1. Turn off internet access. This one is pretty obvious, but it's not always practical if you are doing bibliographic searches, say, or downloading articles.
2. Xobni. I installed this a few months ago, and, if you use Outlook, it really is helpful for finding phone numbers and especially file attachments. It does more, too, like showing you when you typically get e-mails from those on your contact list.
3. Leechblock. This is the new and improved version of the Greasemonkey script that blocks certain web sites for specified periods of time; it's a Firefox add-on, and you don't need Greasemonkey to use it. You can tell it to block the sites for certain periods of time (7-5, for example), or set up a different set of rules to allow yourself X amount of minutes on certain sites. It's almost as good a timesaver as turning off the internet access.
4. [Edited to add] Eggtimer. This is still useful for doing "sprints" of writing. You lucky Mac people have a free version.
5. Music. The music CDs that Dr. Brazen Hussy suggested look good, but if you've already spent your stimulus check, there are alternatives.
- If you already have a lot of this classical music (Bach, Mozart, Schubert, Vivaldi, etc.) on CDs or in iTunes, you can group them in playlists so that they mimic the brain effects of the CDs (at least I hope this is true).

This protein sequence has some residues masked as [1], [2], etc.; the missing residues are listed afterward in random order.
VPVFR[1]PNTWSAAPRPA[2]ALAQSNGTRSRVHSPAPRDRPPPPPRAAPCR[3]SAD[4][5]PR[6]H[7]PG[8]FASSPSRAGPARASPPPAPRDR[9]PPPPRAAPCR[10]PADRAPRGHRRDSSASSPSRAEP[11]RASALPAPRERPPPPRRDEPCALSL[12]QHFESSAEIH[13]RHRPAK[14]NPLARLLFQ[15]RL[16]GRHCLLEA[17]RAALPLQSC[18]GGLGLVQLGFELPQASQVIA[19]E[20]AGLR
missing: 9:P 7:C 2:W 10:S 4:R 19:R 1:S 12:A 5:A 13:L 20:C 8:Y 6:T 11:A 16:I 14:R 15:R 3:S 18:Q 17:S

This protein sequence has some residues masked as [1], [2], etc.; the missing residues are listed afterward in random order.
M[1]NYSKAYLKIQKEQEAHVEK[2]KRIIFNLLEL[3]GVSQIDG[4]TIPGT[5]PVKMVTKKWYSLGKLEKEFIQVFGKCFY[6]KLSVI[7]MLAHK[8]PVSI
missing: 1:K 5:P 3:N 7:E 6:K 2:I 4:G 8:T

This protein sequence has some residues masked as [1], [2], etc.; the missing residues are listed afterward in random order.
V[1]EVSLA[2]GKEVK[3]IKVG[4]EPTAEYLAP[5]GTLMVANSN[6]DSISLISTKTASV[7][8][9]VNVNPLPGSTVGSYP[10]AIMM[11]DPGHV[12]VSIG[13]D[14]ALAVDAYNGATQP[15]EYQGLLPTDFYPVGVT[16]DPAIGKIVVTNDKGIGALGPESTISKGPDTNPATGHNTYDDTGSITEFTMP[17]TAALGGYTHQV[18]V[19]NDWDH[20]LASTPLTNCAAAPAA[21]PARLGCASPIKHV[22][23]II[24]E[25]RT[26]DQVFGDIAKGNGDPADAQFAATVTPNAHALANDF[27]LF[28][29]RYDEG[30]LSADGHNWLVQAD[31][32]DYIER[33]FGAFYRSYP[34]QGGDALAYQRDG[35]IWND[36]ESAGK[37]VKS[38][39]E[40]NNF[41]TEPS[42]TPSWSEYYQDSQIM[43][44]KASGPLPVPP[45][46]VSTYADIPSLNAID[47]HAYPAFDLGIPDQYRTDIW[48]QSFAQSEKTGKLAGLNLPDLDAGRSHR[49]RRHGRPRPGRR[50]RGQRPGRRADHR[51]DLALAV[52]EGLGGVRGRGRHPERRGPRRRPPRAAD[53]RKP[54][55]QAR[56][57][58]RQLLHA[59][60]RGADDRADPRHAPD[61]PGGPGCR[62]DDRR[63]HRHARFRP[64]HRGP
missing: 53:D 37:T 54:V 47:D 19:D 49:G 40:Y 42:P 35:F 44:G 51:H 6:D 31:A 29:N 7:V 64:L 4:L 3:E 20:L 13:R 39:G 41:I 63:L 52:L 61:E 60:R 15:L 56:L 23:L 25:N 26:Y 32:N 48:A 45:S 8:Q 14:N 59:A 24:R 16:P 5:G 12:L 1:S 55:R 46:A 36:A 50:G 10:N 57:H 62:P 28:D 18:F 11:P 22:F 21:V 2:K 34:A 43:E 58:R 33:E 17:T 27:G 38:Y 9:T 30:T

- Also in iTunes: try the Classical tab for radio stations. Good ones for working include the Adagio station, All Classic Baroque, WCPE, and even Whisperings, although the free version of the latter plays the same tracks over and over. Some of the public radio stations work well, too, although the big city ones tend to play "challenging" and modern--i.e., too noisy for work purposes--classical rather than the quiet stuff, and they interrupt the quiet music with opera at odd moments, a total distraction.
- Pandora, of course. Pandora has a lot of generic classical stations already set up (although Piano Solo, Romantic Period is heavy on Schubert), or you can create your own by specifying a composer.
- Local classical radio stations. These are good for times when the internet is off, although if your local station has jumped on the "challenging" bandwagon or prefers a lot of rousing marches, you're out of luck.